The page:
Keep calm and eat sushi! Sushi Nishi-ya is a must for those visiting Glendale. Here, you get what you pay for, so while some of the prices may come off as a little intimidating, the menu is simply amazing. You couldn’t get fresher seafood if you’d gone out on the boat yourself, and with gorgeous décor, dining at Sushi Nishi-ya is an outing not soon forgotten! Some of their delicious rolls include dungeness crab from Alaska, smoked and fresh salmon, and even yellowtail from Osaka. And, their sushi includes selections like toro, albacore, halibut, squid, octopus, eel, and even clam! Sushi Nishi-ya has a lot of variety, presented in a great way and it’s all in a beautiful, intimate space. Anyone that likes sushi should love this Glendale sushi bar!
Zono Sushi's fish-savvy chefs please palates with their diverse menu of sushi, bento boxes, and Japanese entrees. Layering finely sliced fish across tender rice and papery sheets of seaweed, chefs array their 33 signature sushi rolls on sleek modern stoneware. Lunchtime bento boxes boast teriyakied meats or sushi and sides of rice, salad, and miso soup, brought safely to tables under the protection of flavorful packing peanuts.
From the bustling streets of Times Square to the equally vivacious streets of Hong Kong, people walk around with smiles after enjoying the japanese barbecue cuisine at Gyu-Kaku. The restaurant has more than 700 locations worldwide, each rooted in the belief that some of the strongest bonds between friends are forged at the dinner table. Groups dine on a huge variety of Japanese dishes, from popular meat and veggie dishes such as Harami Skirt Steak, Kalbi Short Rib, and Mushroom Medley - to unique Japanese-American appetizers such as the Spicy Tuna Volcano, Pork Gyoza Dumplings, and Chicken Karaage. The real excitement takes place around individual grills, however, where diners can barbecue their own slabs of filet mignon, grilled ahi tuna, or chicken with basil sauce until they are ideally tender or encircled by on-duty firemen.
Fresh, flavorful sushi is only half of the story at Japon Bistro. The other? Carefully paired pours from an artisan assortment of sake, stocked by owner and sake expert Clarence Wong, also known as Koji. His seasonal selections complement unique rolls, such as the spicy, jalapeno and-salmon-filled Southwest, or the New Age, featuring tuna, salmon, and albacore topped with a secret-recipe sauce. A selection of noodles and teriyaki entrees satisfy diners who prefer their raw food cooked. The drinks and dishes unite to create a dining experience that has won a recommendation from the Michelin Guide, and been named amongst the area's best by Citysearch.com and Pasadena Magazine.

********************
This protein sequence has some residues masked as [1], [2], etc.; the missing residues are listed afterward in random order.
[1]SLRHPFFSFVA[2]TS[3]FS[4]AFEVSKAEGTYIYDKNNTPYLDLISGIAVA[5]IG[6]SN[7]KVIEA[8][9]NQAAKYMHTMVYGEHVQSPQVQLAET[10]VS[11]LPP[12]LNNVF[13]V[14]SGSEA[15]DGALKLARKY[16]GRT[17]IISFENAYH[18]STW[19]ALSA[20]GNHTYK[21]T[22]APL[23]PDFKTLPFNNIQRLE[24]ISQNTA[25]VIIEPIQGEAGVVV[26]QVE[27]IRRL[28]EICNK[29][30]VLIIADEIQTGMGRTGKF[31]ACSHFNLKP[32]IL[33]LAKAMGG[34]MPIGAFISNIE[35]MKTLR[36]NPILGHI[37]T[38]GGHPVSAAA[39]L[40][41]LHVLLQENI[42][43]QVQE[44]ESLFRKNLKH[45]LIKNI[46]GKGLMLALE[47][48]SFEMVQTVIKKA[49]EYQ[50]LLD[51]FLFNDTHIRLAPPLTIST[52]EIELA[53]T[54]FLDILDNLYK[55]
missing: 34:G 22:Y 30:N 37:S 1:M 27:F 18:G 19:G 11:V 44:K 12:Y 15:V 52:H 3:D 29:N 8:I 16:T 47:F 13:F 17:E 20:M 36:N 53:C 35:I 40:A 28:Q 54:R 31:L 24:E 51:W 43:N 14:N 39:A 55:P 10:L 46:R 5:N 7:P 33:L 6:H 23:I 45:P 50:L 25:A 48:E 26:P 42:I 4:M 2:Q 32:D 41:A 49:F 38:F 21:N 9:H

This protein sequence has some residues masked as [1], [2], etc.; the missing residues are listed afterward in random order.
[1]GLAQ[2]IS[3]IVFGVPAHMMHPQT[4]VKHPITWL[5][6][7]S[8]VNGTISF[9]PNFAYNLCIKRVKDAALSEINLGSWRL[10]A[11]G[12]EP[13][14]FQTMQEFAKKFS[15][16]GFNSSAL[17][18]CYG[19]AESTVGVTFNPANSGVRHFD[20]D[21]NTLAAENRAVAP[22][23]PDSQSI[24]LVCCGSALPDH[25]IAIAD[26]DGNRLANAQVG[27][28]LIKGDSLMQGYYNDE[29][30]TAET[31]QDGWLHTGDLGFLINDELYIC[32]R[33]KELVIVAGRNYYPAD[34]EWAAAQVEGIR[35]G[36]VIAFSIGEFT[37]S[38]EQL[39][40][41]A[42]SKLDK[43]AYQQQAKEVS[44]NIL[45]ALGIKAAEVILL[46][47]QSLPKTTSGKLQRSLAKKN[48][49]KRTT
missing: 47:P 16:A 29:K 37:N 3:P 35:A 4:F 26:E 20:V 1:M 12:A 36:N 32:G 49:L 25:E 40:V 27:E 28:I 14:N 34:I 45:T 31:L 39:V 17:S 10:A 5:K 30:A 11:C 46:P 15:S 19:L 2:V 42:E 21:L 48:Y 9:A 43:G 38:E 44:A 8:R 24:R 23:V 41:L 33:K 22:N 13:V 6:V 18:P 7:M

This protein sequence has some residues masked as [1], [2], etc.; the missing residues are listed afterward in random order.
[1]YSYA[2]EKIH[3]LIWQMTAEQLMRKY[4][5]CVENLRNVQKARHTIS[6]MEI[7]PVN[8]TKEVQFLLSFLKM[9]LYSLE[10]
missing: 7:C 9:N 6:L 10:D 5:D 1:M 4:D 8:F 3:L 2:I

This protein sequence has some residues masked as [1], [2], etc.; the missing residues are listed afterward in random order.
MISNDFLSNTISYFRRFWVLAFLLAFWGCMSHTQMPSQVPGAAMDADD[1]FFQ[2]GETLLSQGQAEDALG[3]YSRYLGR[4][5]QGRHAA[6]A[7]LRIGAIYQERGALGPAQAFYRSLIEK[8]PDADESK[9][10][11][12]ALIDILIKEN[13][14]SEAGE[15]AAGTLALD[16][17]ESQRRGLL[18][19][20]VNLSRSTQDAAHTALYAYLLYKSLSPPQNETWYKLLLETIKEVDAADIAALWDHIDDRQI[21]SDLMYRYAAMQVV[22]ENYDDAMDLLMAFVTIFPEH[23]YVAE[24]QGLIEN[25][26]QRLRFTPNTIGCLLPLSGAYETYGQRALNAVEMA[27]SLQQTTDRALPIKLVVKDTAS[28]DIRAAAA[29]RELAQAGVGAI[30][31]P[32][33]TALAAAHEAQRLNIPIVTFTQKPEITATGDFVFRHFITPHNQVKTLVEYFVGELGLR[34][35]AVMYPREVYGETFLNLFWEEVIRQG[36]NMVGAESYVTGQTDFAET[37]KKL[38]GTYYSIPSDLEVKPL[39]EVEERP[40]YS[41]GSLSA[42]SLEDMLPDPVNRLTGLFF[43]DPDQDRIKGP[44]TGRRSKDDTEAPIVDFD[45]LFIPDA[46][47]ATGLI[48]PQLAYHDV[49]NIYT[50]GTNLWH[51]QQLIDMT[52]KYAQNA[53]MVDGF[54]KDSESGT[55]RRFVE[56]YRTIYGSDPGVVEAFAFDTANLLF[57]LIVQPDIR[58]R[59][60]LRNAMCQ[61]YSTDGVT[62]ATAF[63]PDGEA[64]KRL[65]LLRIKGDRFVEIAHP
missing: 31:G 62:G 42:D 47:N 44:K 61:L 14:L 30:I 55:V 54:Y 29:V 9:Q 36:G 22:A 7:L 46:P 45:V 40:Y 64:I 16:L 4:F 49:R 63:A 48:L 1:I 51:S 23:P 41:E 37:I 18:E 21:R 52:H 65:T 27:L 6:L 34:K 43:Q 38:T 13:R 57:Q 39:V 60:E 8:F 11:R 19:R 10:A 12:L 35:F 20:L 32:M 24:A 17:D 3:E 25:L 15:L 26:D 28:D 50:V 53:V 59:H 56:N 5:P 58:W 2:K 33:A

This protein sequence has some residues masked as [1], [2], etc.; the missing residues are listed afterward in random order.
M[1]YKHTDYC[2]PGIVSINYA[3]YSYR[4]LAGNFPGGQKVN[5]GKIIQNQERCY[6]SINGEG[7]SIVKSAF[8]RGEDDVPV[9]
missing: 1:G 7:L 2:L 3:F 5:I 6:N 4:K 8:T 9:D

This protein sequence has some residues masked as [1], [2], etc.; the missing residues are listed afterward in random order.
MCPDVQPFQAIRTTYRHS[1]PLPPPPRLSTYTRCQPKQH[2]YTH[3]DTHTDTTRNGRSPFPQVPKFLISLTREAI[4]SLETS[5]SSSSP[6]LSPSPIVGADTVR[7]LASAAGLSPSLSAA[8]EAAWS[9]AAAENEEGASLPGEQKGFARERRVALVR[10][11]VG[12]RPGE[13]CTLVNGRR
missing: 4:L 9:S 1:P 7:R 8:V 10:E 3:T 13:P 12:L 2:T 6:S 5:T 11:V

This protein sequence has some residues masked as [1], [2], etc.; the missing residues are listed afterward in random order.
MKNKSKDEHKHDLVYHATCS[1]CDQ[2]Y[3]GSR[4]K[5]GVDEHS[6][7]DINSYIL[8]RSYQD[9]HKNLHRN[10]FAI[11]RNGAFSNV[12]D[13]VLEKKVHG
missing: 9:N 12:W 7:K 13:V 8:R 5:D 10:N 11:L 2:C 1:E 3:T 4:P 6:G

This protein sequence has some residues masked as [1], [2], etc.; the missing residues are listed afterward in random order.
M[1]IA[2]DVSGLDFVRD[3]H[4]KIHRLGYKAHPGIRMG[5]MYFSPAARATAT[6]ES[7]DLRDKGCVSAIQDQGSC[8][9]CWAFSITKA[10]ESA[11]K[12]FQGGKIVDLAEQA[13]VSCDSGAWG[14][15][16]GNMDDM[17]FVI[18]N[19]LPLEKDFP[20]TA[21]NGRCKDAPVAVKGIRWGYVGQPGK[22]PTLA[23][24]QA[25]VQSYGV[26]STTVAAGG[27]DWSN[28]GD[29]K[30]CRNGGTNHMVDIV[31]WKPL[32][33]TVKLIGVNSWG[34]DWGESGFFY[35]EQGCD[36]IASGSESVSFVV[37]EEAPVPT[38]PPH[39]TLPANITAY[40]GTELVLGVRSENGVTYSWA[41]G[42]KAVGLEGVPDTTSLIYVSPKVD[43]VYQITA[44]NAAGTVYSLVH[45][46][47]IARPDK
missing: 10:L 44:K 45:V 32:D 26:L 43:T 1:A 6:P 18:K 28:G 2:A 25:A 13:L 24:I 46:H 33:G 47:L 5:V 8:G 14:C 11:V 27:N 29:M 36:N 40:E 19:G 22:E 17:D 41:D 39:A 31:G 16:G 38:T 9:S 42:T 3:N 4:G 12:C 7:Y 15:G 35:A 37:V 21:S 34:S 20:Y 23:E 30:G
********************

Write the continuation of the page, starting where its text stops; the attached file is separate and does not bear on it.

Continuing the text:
Culture 22 stocks its carnivore-pleasing menu with porterhouses, bacon-topped burgers, and seafood. Peppercorn-crusted 12-ounce new york steak au poivre bathes in a cognac sauce, and a dozen oysters paired with inventive dipping sauces from the raw bar set taste buds out to sea. The signature New Mexican–style green-chile burger imbues a half-pound of beef with piquant Southwestern flavors, accompanied by french fries that, like wooden boards in a martial-arts studio, are hand-cut. As diners divvy up jumbo cocktail shrimp, servers ferry cocktails and beer to ebony four-top tables set aglow by chandelier and candle lighting.
White is the traditional color of an artist's canvas. At Zushi Restaurant, however, the canvases come in shades of aquamarine, cobalt, watermelon, and lemon yellow. It's onto this colorful collection of dinnerware that chefs plate sushi in startling shades and variations, with garnishes such as orchids, orange slices, and wasabi "leaves" completing each still life. The rolls themselves range from simple to elaborate. The standard list includes sushi with a single element, such as quail egg, scallops, or sweet shrimp. By nature a minimalist art form, Zushi's sashimi nevertheless demonstrates inventiveness with the lemon tako—alternating layers of octopus and lemon, accompanied by a blossom-shaped dish of sesame oil for dipping.
It's with the more complex rolls that Zushi's chefs really flex their creative muscles. The addition of heat to the preparation of baked and tempura maki adds contrasting textures and temperatures to the table. The deep-fried california roll sports a cloak of crispy batter. The warm outer layers of the baked barbecue beef roll mask the cool fresh tuna at its core. Heat is also prominent, twice, in the spicy barbecue pork, or once in the shrimp teppan yaki. House saki—served hot or cold—can extinguish or augment the fire in one's mouth, accordingly.